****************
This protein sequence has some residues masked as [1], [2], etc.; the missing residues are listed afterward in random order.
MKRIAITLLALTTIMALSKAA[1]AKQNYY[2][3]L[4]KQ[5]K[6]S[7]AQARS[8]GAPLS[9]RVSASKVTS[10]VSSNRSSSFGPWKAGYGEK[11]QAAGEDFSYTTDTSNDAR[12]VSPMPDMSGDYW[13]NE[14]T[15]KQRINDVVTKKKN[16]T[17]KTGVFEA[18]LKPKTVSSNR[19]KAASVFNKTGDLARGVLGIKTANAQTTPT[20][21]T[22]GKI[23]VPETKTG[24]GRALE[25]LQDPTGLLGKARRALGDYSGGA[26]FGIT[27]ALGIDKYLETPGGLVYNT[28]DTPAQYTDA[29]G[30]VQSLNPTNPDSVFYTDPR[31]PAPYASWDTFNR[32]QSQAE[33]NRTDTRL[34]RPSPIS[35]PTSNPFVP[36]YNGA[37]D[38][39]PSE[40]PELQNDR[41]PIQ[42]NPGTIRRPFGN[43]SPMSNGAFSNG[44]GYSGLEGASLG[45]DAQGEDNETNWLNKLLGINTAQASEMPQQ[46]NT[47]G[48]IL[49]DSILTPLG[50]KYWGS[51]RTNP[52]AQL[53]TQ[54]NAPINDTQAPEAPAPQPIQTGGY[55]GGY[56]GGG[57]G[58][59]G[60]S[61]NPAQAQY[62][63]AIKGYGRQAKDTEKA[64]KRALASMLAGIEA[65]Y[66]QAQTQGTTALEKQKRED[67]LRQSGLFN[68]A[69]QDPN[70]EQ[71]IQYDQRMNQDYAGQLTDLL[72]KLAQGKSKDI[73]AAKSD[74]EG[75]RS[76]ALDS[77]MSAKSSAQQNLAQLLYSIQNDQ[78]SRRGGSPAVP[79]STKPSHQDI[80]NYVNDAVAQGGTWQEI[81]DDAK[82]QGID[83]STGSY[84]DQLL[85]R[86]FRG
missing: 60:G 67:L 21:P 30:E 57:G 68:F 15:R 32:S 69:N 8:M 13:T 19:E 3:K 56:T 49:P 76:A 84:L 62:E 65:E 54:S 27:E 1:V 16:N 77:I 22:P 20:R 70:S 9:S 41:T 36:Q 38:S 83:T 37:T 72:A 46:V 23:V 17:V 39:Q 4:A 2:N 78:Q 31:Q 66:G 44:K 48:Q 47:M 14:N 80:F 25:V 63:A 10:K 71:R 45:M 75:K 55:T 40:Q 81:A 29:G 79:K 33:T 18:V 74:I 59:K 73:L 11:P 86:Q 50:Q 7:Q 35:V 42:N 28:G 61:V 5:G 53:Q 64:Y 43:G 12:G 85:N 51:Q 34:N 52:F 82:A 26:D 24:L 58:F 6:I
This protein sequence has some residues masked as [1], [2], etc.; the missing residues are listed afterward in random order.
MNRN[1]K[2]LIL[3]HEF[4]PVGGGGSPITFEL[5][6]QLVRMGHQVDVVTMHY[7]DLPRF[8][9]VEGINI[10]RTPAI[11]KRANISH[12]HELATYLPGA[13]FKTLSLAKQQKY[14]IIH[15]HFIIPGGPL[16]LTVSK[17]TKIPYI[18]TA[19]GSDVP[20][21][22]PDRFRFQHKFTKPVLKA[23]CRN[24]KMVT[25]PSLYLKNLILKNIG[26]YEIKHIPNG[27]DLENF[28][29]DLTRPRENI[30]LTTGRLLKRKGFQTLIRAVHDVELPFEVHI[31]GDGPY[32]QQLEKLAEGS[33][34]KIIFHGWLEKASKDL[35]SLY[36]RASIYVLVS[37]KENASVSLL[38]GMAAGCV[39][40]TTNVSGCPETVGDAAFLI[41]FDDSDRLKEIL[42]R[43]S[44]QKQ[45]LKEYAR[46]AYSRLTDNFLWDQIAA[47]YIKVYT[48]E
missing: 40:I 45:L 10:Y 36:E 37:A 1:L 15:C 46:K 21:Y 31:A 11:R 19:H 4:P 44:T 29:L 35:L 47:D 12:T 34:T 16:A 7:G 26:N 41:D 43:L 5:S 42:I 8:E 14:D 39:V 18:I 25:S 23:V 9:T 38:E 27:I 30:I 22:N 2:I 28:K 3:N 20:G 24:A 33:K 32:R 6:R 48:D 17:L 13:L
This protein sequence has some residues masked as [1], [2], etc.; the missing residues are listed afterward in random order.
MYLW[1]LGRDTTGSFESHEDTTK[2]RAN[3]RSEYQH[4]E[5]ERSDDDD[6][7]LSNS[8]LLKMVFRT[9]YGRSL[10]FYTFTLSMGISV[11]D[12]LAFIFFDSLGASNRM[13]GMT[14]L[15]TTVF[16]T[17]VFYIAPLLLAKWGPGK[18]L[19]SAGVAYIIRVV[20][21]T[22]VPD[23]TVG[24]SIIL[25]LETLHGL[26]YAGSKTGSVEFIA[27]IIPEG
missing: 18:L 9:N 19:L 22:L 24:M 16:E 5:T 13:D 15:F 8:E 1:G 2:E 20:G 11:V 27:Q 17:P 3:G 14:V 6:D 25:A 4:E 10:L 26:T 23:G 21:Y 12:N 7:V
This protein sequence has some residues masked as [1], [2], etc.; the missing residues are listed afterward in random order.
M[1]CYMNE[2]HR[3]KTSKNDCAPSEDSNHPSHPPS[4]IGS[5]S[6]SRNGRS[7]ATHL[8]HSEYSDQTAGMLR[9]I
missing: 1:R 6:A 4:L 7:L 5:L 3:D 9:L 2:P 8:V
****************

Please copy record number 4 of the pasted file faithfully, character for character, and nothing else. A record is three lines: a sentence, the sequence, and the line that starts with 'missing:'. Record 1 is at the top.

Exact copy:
This protein sequence has some residues masked as [1], [2], etc.; the missing residues are listed afterward in random order.
M[1]CYMNE[2]HR[3]KTSKNDCAPSEDSNHPSHPPS[4]IGS[5]S[6]SRNGRS[7]ATHL[8]HSEYSDQTAGMLR[9]I
missing: 1:R 6:A 4:L 7:L 5:L 3:D 9:L 2:P 8:V